Capital Ethiopia Newspaper

“The first national business conference”

No sooner than dividend tax on undistributed profits was declared, a gust of despair had started to blow among the business circles that worried them as to what to do with the bitter pill.
It was kind of bizarre for most of them to swallow and digest no matter how much one tried to sweeten it.  Generally speaking, retained earnings being a sum of money that is put back into an enterprise, be it a share or a private limited company by way of capitalization, which does not go directly and immediately into the pockets of the individual owners/shareholders, banks were not exception to it.  For sometime, the business circles were out of the frying pan into the fire when the Ethiopian Revenue and Customs’ old officials imposed interest and penalty charges, although they had later agreed to drop their claim.
The new move declared by the Prime Minister and his Finance and Economic Development Minister to relax dividend tax collection was a kind of input that shook the status quo to its foundation.  No one had expected such a move to come out so suddenly and swiftly.  Without being presumptuous, the move that is currently taken by the Federal Democratic Government is a reflection of understanding of peoples’ concern and a necessary concomitant of a new mind set, and it is a system of enlightened governance.  The correct step taken at a propitious point in time by the Government will make a difference in as much as it is forward looking, that glosses over the hazy horizon of leadership.  This is what entrepreneurs allude to sacrificing short-term benefits for long-range goals. 
On the other hand, the agenda of the first National Business Conference at the UN Conference Centre had, as reported, a lot of representative issues that had caught the attentions of the business circles as well as that of scholars.  Another hot issue that the Prime Minister had dwelt on was the dichotomy between the public and the private sectors.  His underlining that the Government is not crowding out the private sector in favour of public investment and his pronouncement that a new law is in the offing, one would be quick enough to take such a move as a sign of quality and transformational leadership.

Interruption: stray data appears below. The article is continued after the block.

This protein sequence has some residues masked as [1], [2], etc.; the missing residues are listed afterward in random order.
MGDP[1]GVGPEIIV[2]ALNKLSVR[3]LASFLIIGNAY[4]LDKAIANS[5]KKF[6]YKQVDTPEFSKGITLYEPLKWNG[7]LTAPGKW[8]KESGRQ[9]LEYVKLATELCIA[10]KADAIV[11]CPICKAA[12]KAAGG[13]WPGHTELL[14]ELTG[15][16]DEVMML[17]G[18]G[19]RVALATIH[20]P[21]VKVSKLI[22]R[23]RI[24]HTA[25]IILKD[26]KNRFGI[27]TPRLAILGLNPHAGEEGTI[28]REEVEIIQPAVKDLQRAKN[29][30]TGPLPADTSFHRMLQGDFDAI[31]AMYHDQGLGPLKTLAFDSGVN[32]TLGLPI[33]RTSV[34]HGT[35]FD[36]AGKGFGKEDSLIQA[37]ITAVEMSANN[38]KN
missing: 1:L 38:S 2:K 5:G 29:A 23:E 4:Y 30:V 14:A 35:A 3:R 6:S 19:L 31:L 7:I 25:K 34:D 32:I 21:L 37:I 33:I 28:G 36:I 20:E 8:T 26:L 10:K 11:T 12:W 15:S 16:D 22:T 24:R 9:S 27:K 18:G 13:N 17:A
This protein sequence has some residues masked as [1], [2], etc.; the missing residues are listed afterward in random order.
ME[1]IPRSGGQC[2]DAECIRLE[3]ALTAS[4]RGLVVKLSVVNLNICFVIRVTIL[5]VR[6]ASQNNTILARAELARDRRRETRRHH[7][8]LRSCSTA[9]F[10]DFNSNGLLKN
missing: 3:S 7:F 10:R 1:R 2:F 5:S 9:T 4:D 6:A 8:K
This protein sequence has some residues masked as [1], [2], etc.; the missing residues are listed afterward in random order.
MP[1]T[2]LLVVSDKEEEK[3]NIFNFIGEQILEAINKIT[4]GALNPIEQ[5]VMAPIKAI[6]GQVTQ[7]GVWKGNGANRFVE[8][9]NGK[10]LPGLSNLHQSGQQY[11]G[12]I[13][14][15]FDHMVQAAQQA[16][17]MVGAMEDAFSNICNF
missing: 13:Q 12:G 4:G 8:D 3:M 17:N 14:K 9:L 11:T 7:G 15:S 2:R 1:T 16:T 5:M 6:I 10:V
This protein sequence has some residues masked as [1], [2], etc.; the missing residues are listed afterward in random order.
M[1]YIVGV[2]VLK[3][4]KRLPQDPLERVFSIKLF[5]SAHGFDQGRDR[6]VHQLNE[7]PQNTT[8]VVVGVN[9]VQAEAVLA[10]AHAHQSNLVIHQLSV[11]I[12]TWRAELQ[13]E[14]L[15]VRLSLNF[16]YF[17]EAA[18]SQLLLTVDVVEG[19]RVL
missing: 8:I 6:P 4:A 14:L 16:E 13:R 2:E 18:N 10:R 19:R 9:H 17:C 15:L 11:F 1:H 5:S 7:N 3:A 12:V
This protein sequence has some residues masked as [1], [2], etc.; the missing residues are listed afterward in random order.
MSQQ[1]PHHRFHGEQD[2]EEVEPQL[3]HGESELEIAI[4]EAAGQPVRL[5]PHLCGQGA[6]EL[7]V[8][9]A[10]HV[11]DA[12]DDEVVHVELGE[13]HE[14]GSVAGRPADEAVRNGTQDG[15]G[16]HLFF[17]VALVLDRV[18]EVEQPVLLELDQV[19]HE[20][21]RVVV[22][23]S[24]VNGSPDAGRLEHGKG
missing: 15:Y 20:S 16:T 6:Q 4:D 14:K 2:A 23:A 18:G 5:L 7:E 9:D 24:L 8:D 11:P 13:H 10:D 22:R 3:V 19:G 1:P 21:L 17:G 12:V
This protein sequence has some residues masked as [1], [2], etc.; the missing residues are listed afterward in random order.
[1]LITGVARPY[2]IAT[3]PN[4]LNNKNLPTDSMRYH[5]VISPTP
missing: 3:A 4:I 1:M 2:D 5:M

It seems to me; it is through such transparency that the meeting of hearts and minds among the Government and those agents of change at the development front, and the national and international beneficiaries, come closer than ever to think harmoniously towards the optimal realization of the same goal.  It is misleading though; to think sometime just lightly that one would be able to do this or that.  Certainly, some people contend that there are some elements or things that should come out of the Government’s pawns and be left to the private sector by way of fighting Government’s indirect or direct influence of the economy, not only to respond to the international financial organizations’ pressure or working mechanisms, but, it is an important aspect of decision mechanism to empower the private sector to unleash its prowess of creativity and entrepreneurial talent by way of satisfying correctly the pre-requisites of privatization in enlarging its role.  One should not be naïve however, on matters of down-to- earth reality.  Basic infrastructure undertakings in electricity, road and rail constructions, shipping or airlines of larger magnitude, or telecommunications and the big likes, if left entirely or partially to the private sector only, at the take off point of the country’s development, chances are that such bravado may lead to uncorrectable committal of error.